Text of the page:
• Includes, at minimum, an option to stop all commercial messages from you

You can also create opt-out notices with a menu differentiating between the types of correspondence the recipient can opt out of. Another great idea is to offer a “pause correspondence” option or an option to change the frequency with which they receive emails.

To help it stand out, play around with different type font colors, sizes and locations. For inspiration, take a look at these nine unique email unsubscribe pages.

Another important directive of the CAN-SPAM Act is, “honor opt-out requests promptly.”

Specifically, you must be able to process opt-out requests for at least 30 days after you send your message AND you have to honor an opt-out request within 10 business days. (Luckily, platforms like HubSpot take care of that immediately if they use the system’s unsubscribe page.)

 

You must NOT:

  • Charge a fee for unsubscribing
  • Ask for any personally identifying data other than an email address
  • Require the end-user to take any step beyond sending you a reply email or visiting a single landing page in order to honor their opt-out request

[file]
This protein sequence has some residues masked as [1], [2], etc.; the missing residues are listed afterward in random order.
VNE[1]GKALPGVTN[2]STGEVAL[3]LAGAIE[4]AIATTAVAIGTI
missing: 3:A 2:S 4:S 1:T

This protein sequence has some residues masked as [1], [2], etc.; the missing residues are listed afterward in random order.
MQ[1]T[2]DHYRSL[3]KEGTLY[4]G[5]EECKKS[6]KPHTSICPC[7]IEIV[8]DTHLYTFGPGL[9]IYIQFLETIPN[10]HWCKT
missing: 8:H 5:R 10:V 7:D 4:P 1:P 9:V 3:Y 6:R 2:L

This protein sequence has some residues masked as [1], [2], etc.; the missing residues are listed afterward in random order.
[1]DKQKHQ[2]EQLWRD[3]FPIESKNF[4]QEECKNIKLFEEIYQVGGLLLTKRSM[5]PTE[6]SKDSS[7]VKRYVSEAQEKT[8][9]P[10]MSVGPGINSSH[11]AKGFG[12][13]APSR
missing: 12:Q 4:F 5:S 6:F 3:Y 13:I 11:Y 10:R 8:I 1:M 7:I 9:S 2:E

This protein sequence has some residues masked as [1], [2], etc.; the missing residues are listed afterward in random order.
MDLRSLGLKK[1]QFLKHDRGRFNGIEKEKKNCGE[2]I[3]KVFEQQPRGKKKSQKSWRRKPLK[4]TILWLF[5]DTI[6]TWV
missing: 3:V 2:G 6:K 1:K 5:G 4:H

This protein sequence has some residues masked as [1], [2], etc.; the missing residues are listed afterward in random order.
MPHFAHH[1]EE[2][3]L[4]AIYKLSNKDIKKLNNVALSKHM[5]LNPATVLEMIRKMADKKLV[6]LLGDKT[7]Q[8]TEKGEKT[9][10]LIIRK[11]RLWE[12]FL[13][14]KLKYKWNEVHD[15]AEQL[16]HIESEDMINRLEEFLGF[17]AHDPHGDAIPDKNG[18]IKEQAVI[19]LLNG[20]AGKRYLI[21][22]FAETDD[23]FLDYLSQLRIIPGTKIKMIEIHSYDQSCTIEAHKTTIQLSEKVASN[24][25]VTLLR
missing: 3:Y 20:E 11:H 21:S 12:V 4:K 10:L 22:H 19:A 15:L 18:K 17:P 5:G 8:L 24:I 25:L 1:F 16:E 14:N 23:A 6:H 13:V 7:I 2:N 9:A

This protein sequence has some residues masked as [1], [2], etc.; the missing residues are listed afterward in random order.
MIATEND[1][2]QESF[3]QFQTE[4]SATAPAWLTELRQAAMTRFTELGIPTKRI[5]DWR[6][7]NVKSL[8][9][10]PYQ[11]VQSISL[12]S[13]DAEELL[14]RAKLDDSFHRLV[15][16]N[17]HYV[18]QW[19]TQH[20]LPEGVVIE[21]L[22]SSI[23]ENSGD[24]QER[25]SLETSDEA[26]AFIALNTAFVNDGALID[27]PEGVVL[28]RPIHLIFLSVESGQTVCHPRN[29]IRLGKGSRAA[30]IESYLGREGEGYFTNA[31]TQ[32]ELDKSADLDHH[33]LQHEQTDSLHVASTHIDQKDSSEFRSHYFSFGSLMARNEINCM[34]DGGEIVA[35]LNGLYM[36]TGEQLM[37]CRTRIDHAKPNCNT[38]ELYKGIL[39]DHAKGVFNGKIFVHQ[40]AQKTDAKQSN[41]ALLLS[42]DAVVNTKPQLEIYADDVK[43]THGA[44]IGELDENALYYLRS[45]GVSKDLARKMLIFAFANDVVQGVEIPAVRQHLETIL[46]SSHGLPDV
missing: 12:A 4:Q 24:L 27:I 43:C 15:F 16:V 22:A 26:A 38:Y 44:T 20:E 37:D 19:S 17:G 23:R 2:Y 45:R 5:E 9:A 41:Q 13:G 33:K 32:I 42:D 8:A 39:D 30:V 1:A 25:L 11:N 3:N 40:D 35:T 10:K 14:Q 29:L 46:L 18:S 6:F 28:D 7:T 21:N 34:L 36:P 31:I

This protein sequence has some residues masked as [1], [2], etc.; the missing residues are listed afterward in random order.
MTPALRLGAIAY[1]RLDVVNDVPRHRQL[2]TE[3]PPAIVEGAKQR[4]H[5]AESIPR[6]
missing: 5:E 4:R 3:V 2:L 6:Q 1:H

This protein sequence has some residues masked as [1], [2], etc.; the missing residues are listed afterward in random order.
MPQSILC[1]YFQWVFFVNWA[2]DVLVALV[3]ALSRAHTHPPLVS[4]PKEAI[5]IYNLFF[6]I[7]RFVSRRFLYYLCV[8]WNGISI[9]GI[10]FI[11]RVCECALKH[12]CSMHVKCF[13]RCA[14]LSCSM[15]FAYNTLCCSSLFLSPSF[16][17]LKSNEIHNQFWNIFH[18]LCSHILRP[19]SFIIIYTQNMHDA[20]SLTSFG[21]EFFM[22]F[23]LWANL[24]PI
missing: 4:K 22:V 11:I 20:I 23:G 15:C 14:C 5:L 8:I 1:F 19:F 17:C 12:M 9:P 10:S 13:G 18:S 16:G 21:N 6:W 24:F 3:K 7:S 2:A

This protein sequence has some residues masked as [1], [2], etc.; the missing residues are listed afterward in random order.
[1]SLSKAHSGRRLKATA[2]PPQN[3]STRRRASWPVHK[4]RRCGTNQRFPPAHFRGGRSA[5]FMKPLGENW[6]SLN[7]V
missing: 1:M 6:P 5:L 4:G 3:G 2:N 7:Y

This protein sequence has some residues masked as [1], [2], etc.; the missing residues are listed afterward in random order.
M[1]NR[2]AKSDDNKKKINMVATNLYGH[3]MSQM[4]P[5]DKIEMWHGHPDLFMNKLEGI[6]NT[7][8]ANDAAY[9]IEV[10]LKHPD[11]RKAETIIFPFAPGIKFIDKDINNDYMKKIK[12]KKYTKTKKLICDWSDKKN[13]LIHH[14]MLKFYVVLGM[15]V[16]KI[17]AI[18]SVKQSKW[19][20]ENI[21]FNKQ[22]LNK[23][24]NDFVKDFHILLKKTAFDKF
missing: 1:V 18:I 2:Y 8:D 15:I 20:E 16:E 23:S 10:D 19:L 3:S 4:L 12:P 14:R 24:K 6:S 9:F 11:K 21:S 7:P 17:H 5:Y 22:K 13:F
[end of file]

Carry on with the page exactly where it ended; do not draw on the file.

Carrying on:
We don’t think you’d do this, but we feel compelled to also mention that you can’t sell or transfer the email addresses of opted-out recipients (not even a mailing list!).

We also encourage you to meet the standards of Article 15 of the GDPR, which directs you to make accessible information on what, when, where, why and how you’re using someone’s personal data.

Now that you know all about graymail, you’re ready to take on the world and get explicit opt-ins from all your current and future contacts. Good luck!

DISCLAIMER: We’re pretty smart tech marketers, but lawyers we are not. 👩‍⚖️ For that reason, we’re obligated to tell you that the legal information in this blog is not intended to be taken as legal advice. You may neither rely on this document as legal advice nor as a recommendation of any legal understanding.